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Worth checking out (for doom metal fans) - 80%

lehm, February 29th, 2012

That’s a weird album. Though the Unawakening’s release year is 2008, all the way long I had a strong feeling it was born somewhere deep in the dark nineties. Not only because of the lo-fi production, but rather thanks to its unique atmosphere and mood.

First of all, couple of words must be said about the genre. What Astral Sleep play is certainly doom metal. However, further precisions risk making things look too plain, which is not the case of Unawakening. There is death/doom here, and a pinch of traditional doom as well (represented mainly by the clean vocals and some riffs), but the whole thing is much wider and more eclectic than that. While listening to the album, I had many associations and reminiscences appearing in my head, from Clouds-era Tiamat (maybe it’s just the name) to Saturnus, through early Katatonia, Opeth, October Tide (good old Scandinavian school of depression) and some of Dan Swanö’s old works. All of these are of course no more than my personal impressions, and Astral Sleep’s music is far from imitating or even sounding like any of the bands mentioned.

In fact, Unawakening is truly original. It is dark, gloomy and a bit creepy, sometimes psychedelic, always disturbing. The sound is raw and I often think it is made so intentionally, because it adds a great vintage feeling to the album, while all the instruments are heard passably well in the mix. Keyboards are really sick, yet unobtrusive. Clean guitars often sound like shit, but again, surprisingly enough it works pretty well in the mix and doesn’t get on your nerves. The harmonica in the third track adds a strange charm to the atmosphere, and so do all the nightmarish background noises framing the tracks.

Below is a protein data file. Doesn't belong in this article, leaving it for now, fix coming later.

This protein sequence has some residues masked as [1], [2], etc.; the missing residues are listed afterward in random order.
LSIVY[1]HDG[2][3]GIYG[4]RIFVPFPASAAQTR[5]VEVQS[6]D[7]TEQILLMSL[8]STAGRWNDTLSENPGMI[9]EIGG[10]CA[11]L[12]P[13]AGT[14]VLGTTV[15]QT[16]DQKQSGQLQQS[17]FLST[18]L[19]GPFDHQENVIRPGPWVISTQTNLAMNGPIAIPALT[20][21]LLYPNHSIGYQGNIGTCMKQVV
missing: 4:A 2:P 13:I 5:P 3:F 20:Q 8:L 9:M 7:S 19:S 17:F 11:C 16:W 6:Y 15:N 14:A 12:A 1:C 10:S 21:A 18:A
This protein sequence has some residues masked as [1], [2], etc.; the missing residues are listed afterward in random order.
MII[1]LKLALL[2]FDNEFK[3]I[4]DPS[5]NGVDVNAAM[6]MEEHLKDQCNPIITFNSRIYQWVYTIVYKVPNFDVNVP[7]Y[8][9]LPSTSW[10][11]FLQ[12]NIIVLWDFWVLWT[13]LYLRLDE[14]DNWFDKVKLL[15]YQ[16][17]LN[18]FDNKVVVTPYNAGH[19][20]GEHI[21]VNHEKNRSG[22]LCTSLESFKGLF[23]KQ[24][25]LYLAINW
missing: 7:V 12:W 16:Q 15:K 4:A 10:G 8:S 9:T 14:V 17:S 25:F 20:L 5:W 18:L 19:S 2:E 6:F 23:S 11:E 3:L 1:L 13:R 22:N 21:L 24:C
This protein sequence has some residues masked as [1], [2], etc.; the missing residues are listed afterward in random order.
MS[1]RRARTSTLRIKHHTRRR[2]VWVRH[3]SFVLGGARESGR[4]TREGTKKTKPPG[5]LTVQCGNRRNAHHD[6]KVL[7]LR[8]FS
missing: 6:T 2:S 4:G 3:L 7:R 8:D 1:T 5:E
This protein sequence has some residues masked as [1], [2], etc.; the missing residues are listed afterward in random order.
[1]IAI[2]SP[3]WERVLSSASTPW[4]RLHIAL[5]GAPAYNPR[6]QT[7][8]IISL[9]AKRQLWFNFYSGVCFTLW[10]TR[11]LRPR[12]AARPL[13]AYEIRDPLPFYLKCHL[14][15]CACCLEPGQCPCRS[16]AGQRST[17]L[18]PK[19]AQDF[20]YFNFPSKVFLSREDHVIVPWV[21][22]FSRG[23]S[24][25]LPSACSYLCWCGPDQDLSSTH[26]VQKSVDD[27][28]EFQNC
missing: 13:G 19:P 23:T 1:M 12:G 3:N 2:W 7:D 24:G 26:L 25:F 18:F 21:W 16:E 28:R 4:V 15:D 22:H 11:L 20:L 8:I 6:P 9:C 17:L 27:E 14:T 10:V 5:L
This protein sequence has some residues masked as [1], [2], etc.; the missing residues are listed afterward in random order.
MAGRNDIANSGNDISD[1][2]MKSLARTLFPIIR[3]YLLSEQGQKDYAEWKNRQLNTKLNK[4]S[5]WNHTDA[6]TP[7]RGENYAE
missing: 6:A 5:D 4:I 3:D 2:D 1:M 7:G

Vocals are probably the Astral Sleep’s weakest point: growls are nothing special and clean vocals sound a bit funny to me, especially in those parts when they suddenly jump up into an insane falsetto (without mentioning some false notes here and there). ‘Funny’ is not the most flattering epithet for a doom metal singer, I’d say. Still, I must admit this voice didn’t annoy me really much and surely hasn’t spoiled the overall impression.

Noteworthy is the fact that both band’s name and album’s title fit the music perfectly, creating this bizarre dreamlike aura, mad and bleak at once. Even the terribly childish cover artwork and average metal lyrics, together with the sound production, don’t make it any worse. Quite the contrary: what we get in the end is a kind of artifact from another era. This way the band’s apparent lack of taste turns into its genuine zest.

Unawakening is a fine piece of doom metal I would recommend to all the amateurs of the genre. Of course, it’s not a masterpiece. It is raw indeed, and not only in terms of sound quality. But it’s a very promising debut for the Finnish band, and the chefs-d’oeuvre, hopefully, are yet to come.

It’s a weird album, but it leaves you with an aftertaste. Imperfect as it is, it offers you a trip, an authentic experience, and that’s what matters most.